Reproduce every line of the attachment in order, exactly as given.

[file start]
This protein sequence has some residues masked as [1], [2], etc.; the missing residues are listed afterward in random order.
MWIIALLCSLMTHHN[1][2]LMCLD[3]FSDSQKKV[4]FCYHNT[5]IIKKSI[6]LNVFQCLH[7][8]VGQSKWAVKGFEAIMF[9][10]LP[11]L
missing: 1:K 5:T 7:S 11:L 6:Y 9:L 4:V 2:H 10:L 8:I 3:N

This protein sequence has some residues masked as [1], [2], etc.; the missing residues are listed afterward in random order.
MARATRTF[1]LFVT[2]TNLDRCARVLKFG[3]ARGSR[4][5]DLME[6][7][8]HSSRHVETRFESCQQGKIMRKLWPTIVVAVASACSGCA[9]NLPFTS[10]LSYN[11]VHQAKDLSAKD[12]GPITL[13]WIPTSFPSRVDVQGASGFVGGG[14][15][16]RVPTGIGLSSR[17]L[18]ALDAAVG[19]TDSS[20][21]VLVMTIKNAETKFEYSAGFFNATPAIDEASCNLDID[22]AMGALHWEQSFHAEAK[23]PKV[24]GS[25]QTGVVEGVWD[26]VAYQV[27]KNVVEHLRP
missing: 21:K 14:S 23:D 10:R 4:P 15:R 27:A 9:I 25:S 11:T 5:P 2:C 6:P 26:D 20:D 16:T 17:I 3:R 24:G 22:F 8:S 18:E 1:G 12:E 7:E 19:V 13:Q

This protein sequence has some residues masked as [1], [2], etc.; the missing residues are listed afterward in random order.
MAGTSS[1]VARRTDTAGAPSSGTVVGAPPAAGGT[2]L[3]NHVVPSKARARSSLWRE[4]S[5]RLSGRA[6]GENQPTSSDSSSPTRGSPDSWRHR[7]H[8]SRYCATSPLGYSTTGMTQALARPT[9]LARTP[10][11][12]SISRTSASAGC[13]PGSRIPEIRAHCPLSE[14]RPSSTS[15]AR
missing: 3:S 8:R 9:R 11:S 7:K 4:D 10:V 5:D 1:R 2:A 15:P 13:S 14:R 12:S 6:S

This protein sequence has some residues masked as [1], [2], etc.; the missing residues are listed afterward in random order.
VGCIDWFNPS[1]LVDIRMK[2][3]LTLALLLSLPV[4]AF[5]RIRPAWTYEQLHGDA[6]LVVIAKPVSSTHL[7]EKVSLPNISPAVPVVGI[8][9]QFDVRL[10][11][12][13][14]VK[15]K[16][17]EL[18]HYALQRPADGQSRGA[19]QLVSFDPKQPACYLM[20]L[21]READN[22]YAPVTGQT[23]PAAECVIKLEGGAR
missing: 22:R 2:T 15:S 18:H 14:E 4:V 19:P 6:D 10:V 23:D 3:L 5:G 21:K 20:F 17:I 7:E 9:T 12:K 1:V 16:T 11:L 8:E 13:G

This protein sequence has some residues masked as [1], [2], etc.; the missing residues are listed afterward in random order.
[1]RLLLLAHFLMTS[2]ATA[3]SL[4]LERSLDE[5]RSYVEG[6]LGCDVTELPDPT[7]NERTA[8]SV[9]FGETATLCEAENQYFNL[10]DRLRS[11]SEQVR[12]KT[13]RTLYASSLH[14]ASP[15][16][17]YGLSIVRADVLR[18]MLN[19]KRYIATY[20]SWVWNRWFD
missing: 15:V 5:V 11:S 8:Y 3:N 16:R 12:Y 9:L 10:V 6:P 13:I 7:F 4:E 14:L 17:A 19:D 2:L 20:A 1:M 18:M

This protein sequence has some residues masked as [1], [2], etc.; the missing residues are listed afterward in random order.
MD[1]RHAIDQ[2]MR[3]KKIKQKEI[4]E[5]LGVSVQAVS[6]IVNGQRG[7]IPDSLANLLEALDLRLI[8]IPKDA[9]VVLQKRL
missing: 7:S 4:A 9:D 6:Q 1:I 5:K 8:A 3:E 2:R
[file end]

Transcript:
This protein sequence has some residues masked as [1], [2], etc.; the missing residues are listed afterward in random order.
MWIIALLCSLMTHHN[1][2]LMCLD[3]FSDSQKKV[4]FCYHNT[5]IIKKSI[6]LNVFQCLH[7][8]VGQSKWAVKGFEAIMF[9][10]LP[11]L
missing: 1:K 5:T 7:S 11:L 6:Y 9:L 4:V 2:H 10:L 8:I 3:N

This protein sequence has some residues masked as [1], [2], etc.; the missing residues are listed afterward in random order.
MARATRTF[1]LFVT[2]TNLDRCARVLKFG[3]ARGSR[4][5]DLME[6][7][8]HSSRHVETRFESCQQGKIMRKLWPTIVVAVASACSGCA[9]NLPFTS[10]LSYN[11]VHQAKDLSAKD[12]GPITL[13]WIPTSFPSRVDVQGASGFVGGG[14][15][16]RVPTGIGLSSR[17]L[18]ALDAAVG[19]TDSS[20][21]VLVMTIKNAETKFEYSAGFFNATPAIDEASCNLDID[22]AMGALHWEQSFHAEAK[23]PKV[24]GS[25]QTGVVEGVWD[26]VAYQV[27]KNVVEHLRP
missing: 21:K 14:S 23:D 10:R 4:P 15:R 27:A 9:I 25:S 11:T 5:P 2:C 6:P 26:D 20:D 16:T 17:I 3:R 24:G 22:F 8:S 18:E 1:G 12:E 7:E 19:V 13:Q

This protein sequence has some residues masked as [1], [2], etc.; the missing residues are listed afterward in random order.
MAGTSS[1]VARRTDTAGAPSSGTVVGAPPAAGGT[2]L[3]NHVVPSKARARSSLWRE[4]S[5]RLSGRA[6]GENQPTSSDSSSPTRGSPDSWRHR[7]H[8]SRYCATSPLGYSTTGMTQALARPT[9]LARTP[10][11][12]SISRTSASAGC[13]PGSRIPEIRAHCPLSE[14]RPSSTS[15]AR
missing: 3:S 8:R 9:R 11:S 7:K 4:D 10:V 5:D 1:R 2:A 15:P 13:S 14:R 12:S 6:S

This protein sequence has some residues masked as [1], [2], etc.; the missing residues are listed afterward in random order.
VGCIDWFNPS[1]LVDIRMK[2][3]LTLALLLSLPV[4]AF[5]RIRPAWTYEQLHGDA[6]LVVIAKPVSSTHL[7]EKVSLPNISPAVPVVGI[8][9]QFDVRL[10][11][12][13][14]VK[15]K[16][17]EL[18]HYALQRPADGQSRGA[19]QLVSFDPKQPACYLM[20]L[21]READN[22]YAPVTGQT[23]PAAECVIKLEGGAR
missing: 22:R 2:T 15:S 18:H 14:E 4:V 19:P 6:D 10:V 23:D 3:L 5:G 21:K 20:F 17:I 7:E 9:T 12:K 1:V 16:T 11:L 8:E 13:G

This protein sequence has some residues masked as [1], [2], etc.; the missing residues are listed afterward in random order.
[1]RLLLLAHFLMTS[2]ATA[3]SL[4]LERSLDE[5]RSYVEG[6]LGCDVTELPDPT[7]NERTA[8]SV[9]FGETATLCEAENQYFNL[10]DRLRS[11]SEQVR[12]KT[13]RTLYASSLH[14]ASP[15][16][17]YGLSIVRADVLR[18]MLN[19]KRYIATY[20]SWVWNRWFD
missing: 15:V 5:V 11:S 8:Y 3:N 16:R 12:Y 9:L 10:V 6:P 13:I 7:F 4:E 14:L 17:A 19:D 2:L 20:A 1:M 18:M

This protein sequence has some residues masked as [1], [2], etc.; the missing residues are listed afterward in random order.
MD[1]RHAIDQ[2]MR[3]KKIKQKEI[4]E[5]LGVSVQAVS[6]IVNGQRG[7]IPDSLANLLEALDLRLI[8]IPKDA[9]VVLQKRL
missing: 7:S 4:A 9:D 6:Q 1:I 5:K 8:A 3:E 2:R